results of micro:bit power consumption experimentsEach row in the table shows a different input voltage. The Resting (Idle) Mean, LEDs Mean, and Working Mean have been described in the previous paragraph. P(Resting), P(LEDs), and P(Working) are calculated using Ohm’s Law that Power equals Current multiplied by Voltage.

It is immediately apparent the massive effect that input voltage has on total power consumption. At 1.83V input voltage with all the LEDs on, only 3.76mW is consumed, but with an input voltage of 4V, 78.7mW is consumed – 21x as much power. Even with input voltages of 3V and 2.4V (typical alkaline and NiMH rechargeable voltages respectively) the power consumption is 31mW compared to 14mW – more than twice as much. Therefore, unless you need the LEDs to be very bright, it is better (if power consumption is important to you) to use a low input voltage, or to use the built in PWM to reduce the brightness of the LEDs and therefore their power consumption.

For projects not requiring the LEDs, the power consumption is not so affected by input voltage. At idle, approximately twice as much power is consumed at 4V as it is at 1.8V. Under heavy load, more than three times as much power is consumed at 4V compared to 1.8V. Therefore, if the LEDs are not required, it is more power efficient to use a good voltage regulator to bring the input battery voltage down to around 2V than it is to just run the micro:bit at the battery voltage. Important things to consider if you intend to power your micro:bit by solar power or some other limited power source.

Finally we noted that the 10 seconds it took the micro:bit to generate 233,000 random numbers in our experimentation was completely unaffected by changes to the input voltage – i.e. it took 10.0 seconds with an input voltage of 1.83V and still took 10.0 seconds with 4.05V. Again this shows that where the LEDs are not being used, a low input voltage is the way to go if you need to minimise power consumption.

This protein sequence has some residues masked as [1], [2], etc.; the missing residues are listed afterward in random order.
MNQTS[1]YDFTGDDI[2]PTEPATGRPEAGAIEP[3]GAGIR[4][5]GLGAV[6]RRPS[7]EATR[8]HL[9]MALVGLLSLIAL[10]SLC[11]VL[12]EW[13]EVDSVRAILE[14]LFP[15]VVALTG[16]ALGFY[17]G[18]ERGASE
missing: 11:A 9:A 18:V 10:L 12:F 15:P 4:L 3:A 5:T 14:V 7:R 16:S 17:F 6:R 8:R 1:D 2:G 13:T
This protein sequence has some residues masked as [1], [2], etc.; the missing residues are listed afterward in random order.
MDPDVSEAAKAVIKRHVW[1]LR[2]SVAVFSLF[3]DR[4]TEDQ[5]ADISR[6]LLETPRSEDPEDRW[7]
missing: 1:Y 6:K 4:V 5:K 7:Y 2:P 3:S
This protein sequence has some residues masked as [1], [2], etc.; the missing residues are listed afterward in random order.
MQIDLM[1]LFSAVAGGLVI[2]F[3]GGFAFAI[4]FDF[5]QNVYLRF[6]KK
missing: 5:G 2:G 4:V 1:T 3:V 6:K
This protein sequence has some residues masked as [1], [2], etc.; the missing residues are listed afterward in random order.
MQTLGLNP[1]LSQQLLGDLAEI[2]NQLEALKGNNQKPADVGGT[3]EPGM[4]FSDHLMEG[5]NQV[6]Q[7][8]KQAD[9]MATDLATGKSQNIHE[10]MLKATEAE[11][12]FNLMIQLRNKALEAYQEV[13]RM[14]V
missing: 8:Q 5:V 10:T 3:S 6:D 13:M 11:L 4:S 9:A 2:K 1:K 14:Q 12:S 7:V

Bookmark microbit.me.uk to view all our previous and future micro:bit related articles.

micro:bit Arrives at REUK

After a long wait we have finally got our hands on a micro:bit, the fully programmable pocket-sized computer which will be given free of charge to every year 7 child across the whole of the UK – a total of one million units to be distributed by the BBC in partnership with a wide selection of commercial partners.

BBC micro:bit

BBC micro:bit LED array and buttons

We have many plans for our micro:bit, starting off looking at its power consumption and the practicalities of powering it with a PV solar panel. We will then move on to show how a micro:bit can be used with a range of renewable energy based systems, home automation, and other useful projects.

We will also be publishing (free of charge and in full detail) how a micro:bit (with a few additional external components) can be used to reproduce the functionality of all of the microcontroller and Arduino based products which we currently sell in our REUK Store, including our popular solar water heating pump controllers, battery monitoring devices, programmable timers, and more.

Bookmark microbit.me.uk to view all our previous and future micro:bit related articles.